Desert Wing’s Sharp Angles Bring Drama to the Desert Editors’ Recommendations From screaming children to $18 Old Fashioneds to the horror show that is TSA security, being stuck at the airport is a special kind of torture. Of course, some well-heeled gentlemen enjoy a level of air travel luxury that most of us have never heard of, let along personally experienced. For those traveling elite, there is The Private Suite LAX.The Private Suite promises the sort of experience typically reserved for traveling heads of state, Russian oil tycoons, and Beyonce. Members enter the airport through a special access gate which leads to a private compound located on the edge of the runway at Los Angeles International Airport. Inside, eight staffers are on-hand to cater to members’ every whim, from dining to sleeping to travel to medical.Each of the 10 individual luxury suites accommodates up to four guests. Every space is awash in modern, high-end conveniences including a gourmet food and beverage pantry, complimentary spa services (including in-suite massages, haircuts, and manicures), and free, unlimited detailing of personal cars while parked at LAX. Executives looking to get busy have access to a video conference suite and concierge doctor visits can be arranged for anyone seeking medical advice. For members keen to do nothing at all, a private two-person daybed provides a place to nap while enjoying a runway view of the planes landing and taking off outside. Major Airline Admits to Monitoring Passengers Via Onboard Cameras Get Acquainted With the Military-Approved Skincare Brand Bravo Sierra Sprint Through Airport Security With These TSA-Approved Men’s Grooming Kits Learn Guitar (and Don’t Give Up) With the Fender Play App Because The Private Suite is situated adjacent the runways at LAX, the processes of baggage handling, clearing TSA security, and physically getting from car to plane are almost invisible. The company’s website claims, “It typically takes 2,200 footsteps from car seat to plane seat. For members of The Private Suite, it’s 70 footsteps. And they are all peaceful footsteps.” Yes, life is short — conserve your footsteps. At boarding time, members and their luggage are chauffeured via a BMW 7 Series sedan across the tarmac directly to their aircraft ahead of every other passenger.While similar concepts exist in Frankfurt and Heathrow, The Private Suite presents the first such VIP air travel experience in the U.S. Annual memberships are available for $4,500, which includes access for the primary member and three immediate family members. That fee only buys members the “privilege” of access to the suite; actual use of the suite requires additional per-trip fees of $2,700 for one-way domestic flights or $3,000 for one-way international flights. Non-members skip the annual fee (and access to most of The Private Suite’s best perks) but pay a higher per-use premium: $3,500 for domestic one-way flights and $4,000 for international one-way travel. But, hey, at least you can now skate through the airport with nary a scuff on your fancy Chelsea boots.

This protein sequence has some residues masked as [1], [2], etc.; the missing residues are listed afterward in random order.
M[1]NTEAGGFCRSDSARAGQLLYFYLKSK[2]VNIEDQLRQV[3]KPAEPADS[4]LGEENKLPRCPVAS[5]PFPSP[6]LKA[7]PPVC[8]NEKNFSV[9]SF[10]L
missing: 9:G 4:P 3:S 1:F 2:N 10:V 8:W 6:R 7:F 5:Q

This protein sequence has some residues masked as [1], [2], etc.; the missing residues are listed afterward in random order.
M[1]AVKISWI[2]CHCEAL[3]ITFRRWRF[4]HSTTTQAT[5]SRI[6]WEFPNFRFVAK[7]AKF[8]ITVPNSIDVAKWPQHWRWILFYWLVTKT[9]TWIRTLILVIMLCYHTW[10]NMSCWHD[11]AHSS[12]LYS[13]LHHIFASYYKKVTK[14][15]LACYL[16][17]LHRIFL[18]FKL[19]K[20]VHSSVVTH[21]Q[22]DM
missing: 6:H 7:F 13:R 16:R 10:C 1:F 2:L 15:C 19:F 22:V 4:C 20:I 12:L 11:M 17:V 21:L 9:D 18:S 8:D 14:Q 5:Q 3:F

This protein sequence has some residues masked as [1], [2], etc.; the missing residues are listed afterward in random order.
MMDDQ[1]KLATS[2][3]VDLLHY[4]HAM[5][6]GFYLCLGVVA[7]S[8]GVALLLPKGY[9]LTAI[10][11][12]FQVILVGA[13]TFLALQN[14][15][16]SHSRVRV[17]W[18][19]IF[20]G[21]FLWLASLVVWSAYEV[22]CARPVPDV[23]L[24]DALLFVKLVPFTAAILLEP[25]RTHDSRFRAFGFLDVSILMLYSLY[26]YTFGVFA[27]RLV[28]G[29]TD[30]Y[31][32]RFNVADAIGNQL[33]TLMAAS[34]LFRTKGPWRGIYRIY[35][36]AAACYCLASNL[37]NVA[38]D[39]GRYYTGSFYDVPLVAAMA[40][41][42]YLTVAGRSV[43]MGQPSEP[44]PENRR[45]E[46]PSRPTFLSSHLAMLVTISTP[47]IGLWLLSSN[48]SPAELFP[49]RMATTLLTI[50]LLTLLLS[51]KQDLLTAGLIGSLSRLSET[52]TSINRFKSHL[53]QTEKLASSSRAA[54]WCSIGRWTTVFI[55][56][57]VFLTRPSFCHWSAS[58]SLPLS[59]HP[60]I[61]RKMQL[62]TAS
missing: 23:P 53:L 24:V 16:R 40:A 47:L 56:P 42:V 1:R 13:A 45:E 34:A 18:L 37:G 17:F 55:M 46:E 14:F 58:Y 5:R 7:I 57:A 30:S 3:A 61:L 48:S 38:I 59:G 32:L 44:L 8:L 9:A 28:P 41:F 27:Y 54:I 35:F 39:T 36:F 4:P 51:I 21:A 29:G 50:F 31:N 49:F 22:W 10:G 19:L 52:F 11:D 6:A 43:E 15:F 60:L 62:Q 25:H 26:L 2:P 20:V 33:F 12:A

TORONTO — Roots Corp. reported a loss of $5.6 million in its fiscal first quarter, an increase from the prior year, but also reported an improvement in sales.The loss amounted to 13 cents per share, compared with last year’s loss of $5.1 million, or 12 cents per share.Its adjusted net loss was $4.5 million or 11 cents per share, compared with $3.6 million or nine cents per share a year ago.Analysts had expected a loss of nine cents per share, according to Thomson Reuters Eikon.But Roots says it remains confident that it will achieve its full-year target of between $35 million and $40 million of adjusted net income and between $410 million and $450 million of sales for fiscal 2019.Total sales for the quarter ended May 5 were up 5.8 per cent to $51 million, from $48.2 million.Sales from corporate retail stores and e-commerce channels accounted for $44.2 million, up nine per cent from $40.5 million in last year’s first quarter. Same-store sales, a key industry metric, increased 6.4 per cent over the same quarter of its last fiscal year.The company believes a winter storm affecting 80 per cent of its store network probably reduced sales from a semi-annual, four-day event during the quarter.The clothing retailer has been embarking on an expansion strategy into the United States.The heritage-clothing chain recently announced it plans to open stores in Chicago, Washington, D.C., area and Greater Boston, Mass., area this summer.Roots wants to open 10 to 14 new American locations by the end of 2019, and as of Feb. 3 operated three U.S. stores.As part of the 45-year-old company’s rejuvenation, it listed its shares on the Toronto Stock Exchange in October through an initial public offering.At the time, the IPO was considered unsuccessful as the initial stock price of $12 per share was below the original proposed range of $14 to $16 each and the stock fell on the first day of trading to close at $10.Companies in this story: (TSX:ROOT)